Last night (Wednesday), I attended the Birthday Concert for Her Majesty the Queen. Despite a rather disappointing birthday composition ('A Little Birthday Music' by Sir Peter Maxwell Davies), the rest went quite well.

Royal Albert Hall - inside.jpg

Though Her Majesty didn't invite me to the Royal Box at the Royal Albert Hall, I did have a rather good view of everything. I was sitting just behind the choirs (massed from across England to sing just a few lines) and quite near the Fanfare Trumpeters of the Scots Guards.

Incidentally, the trumpeters were dressed in their formal uniform (including bearskin hats) and remained standing through the entire piece on what was the hottest July day in England since records have been kept.

The Queen's Medal for Music
After the interval, the Queen presented the second Queen's Medal for Music to Bryn Terfel.

The Royal Vehicle
Following the concert, many of us made our way outside to stand about and look at the Queen's car.

Mobile Phone Woman
Many people (not just me) were taking pictures with their camera phones.

About the concert:

About the Queen's Medal for Music:

Tuesday, July 18, 2006

Can't travel as much as you'd like?

You can go virtual sightseeing with this site - Google Sightseeing!

For Map Freaks...

The Google Maps Mania site has loads of interesting maps. Look down the right-hand column.

Airport Information

Here's a cool website (in a geeky kind of way): World Airport Codes.

The Great 2006 Summer Rail Adventure

You can explore the map to see the places I plan to visit this summer.

You may need to click on the map before you can do anything to it. Rolling the mouse pointer across the orange pointers will remove the white bubbles so you can see more of the map. You can click on the blue "The Great 2006 Rail Adventure" title on the map to see a larger map that is easier to investigate.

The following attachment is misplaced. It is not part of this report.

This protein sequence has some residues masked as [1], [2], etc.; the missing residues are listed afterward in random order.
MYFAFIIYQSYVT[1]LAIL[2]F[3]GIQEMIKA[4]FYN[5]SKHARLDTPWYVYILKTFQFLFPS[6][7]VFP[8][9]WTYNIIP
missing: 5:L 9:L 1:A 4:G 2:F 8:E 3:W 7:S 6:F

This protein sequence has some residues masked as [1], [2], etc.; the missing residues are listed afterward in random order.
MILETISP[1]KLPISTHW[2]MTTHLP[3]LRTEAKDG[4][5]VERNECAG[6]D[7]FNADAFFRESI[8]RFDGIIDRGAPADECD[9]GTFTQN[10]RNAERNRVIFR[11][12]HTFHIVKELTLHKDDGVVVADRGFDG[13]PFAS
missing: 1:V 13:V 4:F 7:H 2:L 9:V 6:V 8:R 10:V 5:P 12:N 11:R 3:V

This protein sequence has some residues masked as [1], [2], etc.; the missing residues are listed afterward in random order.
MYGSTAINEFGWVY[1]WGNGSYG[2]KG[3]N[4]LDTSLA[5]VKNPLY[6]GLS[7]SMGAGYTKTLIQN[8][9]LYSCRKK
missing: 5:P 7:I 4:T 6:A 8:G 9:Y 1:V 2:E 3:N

Monday, July 17, 2006

Temperature and Relative Humidity Chart

Temperature and Relative Humidity Chart
Originally uploaded by

It's the heat. And the humidity.


(Chart from

Hot Enough For You?

British weather? Bah. It's in the 90s here this week.

BBC London Weather

Image from

So What Have I Been Up To Since January?

Being eaten by a dinosaur at a restaurant in Taiwan.

Well, let's has been a rather eventful six months.

In February and March, I took day trips on the Eurostar to Paris and Brussels.

On March 5, I sang with the University of London Church Choir at Southwark Cathedral. Then, on March 23, we sang at St. Andrew by the Wardrobe.

My old school ended up being merged with another school so I found a new job as Head of Maths at Dedworth Middle School in Windsor. It did mean I had to move also. So, my Easter holiday (the end of March and beginning of April) was spent winding up from one job, travelling to Taiwan for a British Council visit for 12 days, moving house and starting a new job.

The last weekend in April (first part of May) was spent in Szczecin, Poland.

On May 7, I sang with the University of London Church Choir at Southwark Cathedral.

The last week in May was spent in Ljubljana, Slovenia.

In the middle of June, the University of London Church Choir sang at St. Peter's at South Weald in Brentwood.

At the end of June, I went with some of our year 8 pupils to Paris and EuroDisney.

My parents visited for two weeks at the end of June and first part of July.

And, finally, we finish school on Tuesday, July 25.

Odd Things I Have Eaten Since January

Taiwan Night Market, originally uploaded by matthew_reames.

Frog legs, shark, crocodile, various odd ocean-going creatures, and chicken feet.

The photo shows some chicken feet and a few other Taiwanese foods.

All of that is nothing, however, compared to what this man has eaten.

Sunday, July 16, 2006

This Summer...

...a rail trip through Greece, Macedonia, Serbia and Montenegro, Romania, Bulgaria and Turkey.

(Map from


Originally uploaded by matthew_reames.
The Windsor Wheel


Originally uploaded by matthew_reames.
St. James' Park in London. Taken 30 June 2006.